Eric, jet skis are allowed. Actually, I can't think of many things that are not allowed in the Delta. It's one of the few places in California that one can go with complete freedom. Of course, we practice "rules of the road" along with common courtesy...no wakes in marina areas, private docks, etc.
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Old 11-28-2011, 07:26 AM   #34
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RE: twin vs. single engine rages on....

I go offline for a few days to visit family out of town and you all have taken off with this thread!
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Old 11-28-2011, 11:10 AM   #35
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RE: twin vs. single engine rages on....

"Glad you're back Tony.

psneeld said:

"The only raeson I say most boaters are ignorant ( note I never said stupid)...is most really don't know much about hull design, hull speed, better efficiencies, planning around current shifts, anchoring, etc...etc...they have never needed to in a lifetime of THEIR way of boating."
That may be a nail on the head statement. Hull functions to me are basically obvious where'as advancing my skills on this computer is anything but obvious. We should all make the best of our time ...on the water or anywhere. Those of us that go roaring off to calm waters when it gets a bit rough probably should spend some time aboard a truly capable sea boat. Or going out in the nasty w a truly capable helmsman to learn what you can do and see what your own boat can do. You may be surprised at both.
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Old 11-28-2011, 03:07 PM   #36
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RE: twin vs. single engine rages on....

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nomadwilly wrote:
Those of us that go roaring off to calm waters when it gets a bit rough probably should spend some time aboard a truly capable sea boat. Or going out in the nasty w a truly capable helmsman to learn what you can do and see what your own boat can do.
*We could also see how effective a pepper spray bottle is on a grizzly before we pack a 300 Weatherby around all day. Or, how about this....don't put your turn signals on when changing lanes, so as to to see how alert the other drivers are.

There are a lot of things I can do to increase my knowledge base, going out in rough water is not on my list.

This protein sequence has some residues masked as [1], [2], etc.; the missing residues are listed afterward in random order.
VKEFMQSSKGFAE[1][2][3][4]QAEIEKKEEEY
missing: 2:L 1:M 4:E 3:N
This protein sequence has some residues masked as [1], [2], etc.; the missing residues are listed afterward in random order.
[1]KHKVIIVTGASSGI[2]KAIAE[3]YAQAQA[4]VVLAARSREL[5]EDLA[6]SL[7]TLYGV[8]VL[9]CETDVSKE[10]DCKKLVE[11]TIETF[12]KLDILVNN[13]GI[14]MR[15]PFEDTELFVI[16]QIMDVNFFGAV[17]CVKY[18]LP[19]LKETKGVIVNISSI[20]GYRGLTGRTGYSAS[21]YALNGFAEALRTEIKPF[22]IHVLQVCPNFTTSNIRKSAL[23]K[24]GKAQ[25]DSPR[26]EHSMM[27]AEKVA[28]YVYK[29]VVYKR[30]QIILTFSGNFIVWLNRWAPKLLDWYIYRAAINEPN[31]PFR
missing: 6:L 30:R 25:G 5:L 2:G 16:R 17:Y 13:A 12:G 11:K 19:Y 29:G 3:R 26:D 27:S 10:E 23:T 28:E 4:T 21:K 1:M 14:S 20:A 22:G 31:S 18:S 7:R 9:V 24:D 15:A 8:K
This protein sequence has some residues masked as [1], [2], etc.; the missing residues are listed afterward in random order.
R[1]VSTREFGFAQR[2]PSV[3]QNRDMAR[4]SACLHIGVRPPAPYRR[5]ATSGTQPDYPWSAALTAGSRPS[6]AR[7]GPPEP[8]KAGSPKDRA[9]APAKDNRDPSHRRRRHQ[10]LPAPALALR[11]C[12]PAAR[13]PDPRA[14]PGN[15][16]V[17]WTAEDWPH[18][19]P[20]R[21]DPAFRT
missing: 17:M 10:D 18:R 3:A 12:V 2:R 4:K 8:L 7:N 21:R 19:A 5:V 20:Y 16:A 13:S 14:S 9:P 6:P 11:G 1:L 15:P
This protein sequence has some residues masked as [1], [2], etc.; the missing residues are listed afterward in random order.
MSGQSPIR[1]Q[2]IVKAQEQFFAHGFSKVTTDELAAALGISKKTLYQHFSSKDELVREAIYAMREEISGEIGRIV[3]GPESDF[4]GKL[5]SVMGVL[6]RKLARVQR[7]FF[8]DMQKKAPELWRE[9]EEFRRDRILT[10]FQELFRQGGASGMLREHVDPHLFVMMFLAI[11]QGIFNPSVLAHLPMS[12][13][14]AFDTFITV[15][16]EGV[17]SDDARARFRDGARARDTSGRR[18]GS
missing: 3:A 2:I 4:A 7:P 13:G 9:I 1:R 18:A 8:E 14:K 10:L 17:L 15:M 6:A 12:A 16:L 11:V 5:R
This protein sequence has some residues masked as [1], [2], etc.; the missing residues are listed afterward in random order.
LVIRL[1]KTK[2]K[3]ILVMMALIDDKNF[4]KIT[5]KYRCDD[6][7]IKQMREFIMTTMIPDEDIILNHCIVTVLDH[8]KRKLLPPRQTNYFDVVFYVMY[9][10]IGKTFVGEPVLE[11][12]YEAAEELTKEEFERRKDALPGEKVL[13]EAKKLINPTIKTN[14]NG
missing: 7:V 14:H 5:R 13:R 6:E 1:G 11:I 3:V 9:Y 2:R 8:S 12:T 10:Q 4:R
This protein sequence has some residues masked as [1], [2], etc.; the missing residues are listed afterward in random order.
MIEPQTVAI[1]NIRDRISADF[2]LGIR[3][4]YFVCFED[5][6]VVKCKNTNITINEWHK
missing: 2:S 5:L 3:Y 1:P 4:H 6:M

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Old 11-28-2011, 03:43 PM   #37
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RE: twin vs. single engine rages on....

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SeaHorse II wrote:There are a lot of things I can do to increase my knowledge base, going out in rough water is not on my list.
Agree, getting caught is one thing but going out in it is this side of ....* well let's just say it's not smart.

*
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Old 11-28-2011, 05:41 PM   #38
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RE: twin vs. single engine rages on....

The difference between putting one's self out in snotty weather and finding one self there when the number comes up is more a matter of time than degree. If your boat can't handle the waves a 30 knot wind can muster w a considerable fetch (but not extensive) then you probably have a bad design. When I say go out there and play in the nasty I'm not say'in head out on a 30 mile crossing in an opposing tide and wind I'm talking about getting your feet wet and I do'nt mean literally. If you've done a lot of 15 knot stuff then stick your nose out in a 20 knot wind and do'nt go very far because when you turn around controlling the boat may be much more difficult than going out. One dos'nt learn hang gliding by launching off a 5000' craig and boating is no different. Most experienced boaters will eventually say "the boat can take more than me". But there's no need to practice for the perfect storm either. But one should try to keep learning as time goes on. I've known pilots that were afraid to get over 2 miles from the airport and they did'nt know much about flying even though they had considerable air time.
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Old 11-28-2011, 06:12 PM   #39
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RE: twin vs. single engine rages on....

Quote:
nomadwilly wrote:
...*Willy would be quite happy there but her 3 1/2' draft may not be ideal.
*You'd do fine.* Just don't take this Pt. Richmond-based sailboat.